Saturday, March 03, 2007

Some thoughts on the "ultimatum"

This morning, Saturday March 3, at Enough About Me Mark suggested that “It might be a good thing to let PB Jefferts Schori know how many of her national flock are displeased about the communique and her handling of its explanation.” and send emails to her.
I think that’s a good idea and I’m going to follow it, even as events move forward -- Executive Council is meeting now and in two weeks the House of Bishops will meet.

Especially since the PB’s webcast this past Wednesday, I have been trying to organize my thoughts and produce a cogent post. Unlike many, I don’t hear ++KJS urging TEC towards an acceptance of what she calls a season of fasting; rather I hear her attempting to be non-directive. But as I said in a comment at the daily episcopalian, she might as well be urging capitulation.

I see this clearly (or maybe I have this distorted view) because not so long ago I myself was trying in a non-directive way to lead an organization as it struggled to make a crucial decision on a question that by its nature was divisive. I feel that I failed the organization, not because of the outcome of the decision, but because in my hands that non-directive style of leadership produced a process that exacerbated rather than ameliorated the divisions. One reason for my failure is that organizationally I was alone. Bishop Katharine is not alone and is not necessarily doomed to failure.

There are deep divisions in TEC and the Anglican Communion – divisions that cannot be ameliorated in the near term. The presenting issue is homosexuality, but I see other and deeper issues – the place of women in the church and ultimately, as +Gene keeps saying, patriarchy.
Tobias, in An Immodest Proposal, says that while no one “has a need or right to be a bishop ... it is unjust to exclude persons or classes of persons without good cause.” That’s of course true, I suggest, however, that such exclusion is more than simply unjust – it is a manifestation of evil. That sounds over the top – but I mean it seriously. The Episcopal Church, as Jim Naughton has documented in Following the Money is under a well funded attack from the right. I tend to think of it as an attack by the “powers,” as delineated by William Stringfellow and Walter Wink. In other terms, I believe it is an attack related to or even part of the “war on America” by “Christian” dominionists –a war that is the subject of the new book by Chris Hedges, American Fascists: The Christian Right and the war on America.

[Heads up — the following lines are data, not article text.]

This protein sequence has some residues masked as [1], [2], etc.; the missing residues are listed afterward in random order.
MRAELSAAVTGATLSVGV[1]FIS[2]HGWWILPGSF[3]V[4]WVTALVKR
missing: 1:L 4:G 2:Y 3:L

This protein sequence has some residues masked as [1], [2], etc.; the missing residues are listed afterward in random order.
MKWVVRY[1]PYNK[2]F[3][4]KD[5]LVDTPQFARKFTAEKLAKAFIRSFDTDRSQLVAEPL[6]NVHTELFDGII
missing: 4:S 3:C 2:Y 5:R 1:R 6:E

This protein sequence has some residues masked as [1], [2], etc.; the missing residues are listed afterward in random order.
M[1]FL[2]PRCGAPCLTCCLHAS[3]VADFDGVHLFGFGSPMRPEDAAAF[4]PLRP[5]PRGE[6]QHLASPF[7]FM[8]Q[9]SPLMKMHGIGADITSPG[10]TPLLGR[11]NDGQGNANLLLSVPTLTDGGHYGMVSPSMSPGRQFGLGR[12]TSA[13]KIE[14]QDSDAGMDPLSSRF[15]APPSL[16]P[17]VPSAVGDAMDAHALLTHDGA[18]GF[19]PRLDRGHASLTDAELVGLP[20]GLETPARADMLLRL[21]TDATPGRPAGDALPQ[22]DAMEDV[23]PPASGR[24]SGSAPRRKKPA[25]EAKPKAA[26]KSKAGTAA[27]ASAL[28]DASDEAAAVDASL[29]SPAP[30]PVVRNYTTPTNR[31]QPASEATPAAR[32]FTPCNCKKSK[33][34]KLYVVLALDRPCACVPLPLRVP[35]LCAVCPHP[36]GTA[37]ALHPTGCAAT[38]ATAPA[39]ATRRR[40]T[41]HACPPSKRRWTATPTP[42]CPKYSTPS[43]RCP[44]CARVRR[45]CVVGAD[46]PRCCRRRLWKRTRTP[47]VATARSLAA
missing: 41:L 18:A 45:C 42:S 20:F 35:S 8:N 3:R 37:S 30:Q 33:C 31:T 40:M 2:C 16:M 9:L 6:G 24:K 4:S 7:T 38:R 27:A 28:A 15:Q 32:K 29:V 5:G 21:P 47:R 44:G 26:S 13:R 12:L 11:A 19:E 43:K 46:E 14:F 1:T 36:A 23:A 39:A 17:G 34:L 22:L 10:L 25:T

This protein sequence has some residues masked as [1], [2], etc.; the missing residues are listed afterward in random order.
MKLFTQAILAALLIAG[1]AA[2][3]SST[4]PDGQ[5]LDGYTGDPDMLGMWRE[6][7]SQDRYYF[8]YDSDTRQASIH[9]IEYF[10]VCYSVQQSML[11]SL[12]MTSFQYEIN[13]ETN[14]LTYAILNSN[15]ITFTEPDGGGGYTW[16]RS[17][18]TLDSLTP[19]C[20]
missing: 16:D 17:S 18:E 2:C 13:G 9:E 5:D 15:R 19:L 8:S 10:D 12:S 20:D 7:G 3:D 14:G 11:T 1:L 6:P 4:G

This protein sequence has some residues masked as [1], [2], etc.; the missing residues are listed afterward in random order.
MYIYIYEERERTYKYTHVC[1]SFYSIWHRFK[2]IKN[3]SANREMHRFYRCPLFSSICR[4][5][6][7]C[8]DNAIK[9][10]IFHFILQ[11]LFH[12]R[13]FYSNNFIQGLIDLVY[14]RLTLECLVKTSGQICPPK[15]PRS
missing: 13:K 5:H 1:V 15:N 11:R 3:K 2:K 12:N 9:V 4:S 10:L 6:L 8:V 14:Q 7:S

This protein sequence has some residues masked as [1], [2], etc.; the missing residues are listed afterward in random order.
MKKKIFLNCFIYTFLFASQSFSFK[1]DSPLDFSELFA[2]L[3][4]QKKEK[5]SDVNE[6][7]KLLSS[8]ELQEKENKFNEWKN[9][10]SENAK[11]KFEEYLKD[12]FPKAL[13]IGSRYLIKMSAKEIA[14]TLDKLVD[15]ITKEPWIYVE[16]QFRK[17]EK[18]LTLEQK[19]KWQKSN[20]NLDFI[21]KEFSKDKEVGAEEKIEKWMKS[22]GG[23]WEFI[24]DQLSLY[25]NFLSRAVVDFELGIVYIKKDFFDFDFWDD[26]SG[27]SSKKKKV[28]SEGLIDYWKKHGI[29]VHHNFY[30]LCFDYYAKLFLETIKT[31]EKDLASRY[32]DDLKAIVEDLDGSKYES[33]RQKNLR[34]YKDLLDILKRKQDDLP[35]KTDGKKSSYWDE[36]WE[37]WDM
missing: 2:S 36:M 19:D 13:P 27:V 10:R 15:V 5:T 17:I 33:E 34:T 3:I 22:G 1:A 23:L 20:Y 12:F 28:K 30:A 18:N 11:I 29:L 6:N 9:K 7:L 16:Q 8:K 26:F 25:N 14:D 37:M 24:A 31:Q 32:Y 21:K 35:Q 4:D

Those within and on the fringes of the Episcopal Church who are influenced by dominionism are among those who have made alliances with some of the Primates. (I’m being cautious here – I don’t have any reason to impugn the motives of any specific person in TEC – even those I most disagree with.)

I am convinced that it is important for TEC not to give in to the demands of the Primates to draw back from its commitment to LGBT folk – whatever the costs in terms of the our relations with other Anglicans. In fact TEC’s commitment to LGBT folk needs strengthening; we should make our decision on rites for blessing same sex unions without regard to other Anglican churches. To do otherwise would be to make an idol of the Anglican Communion.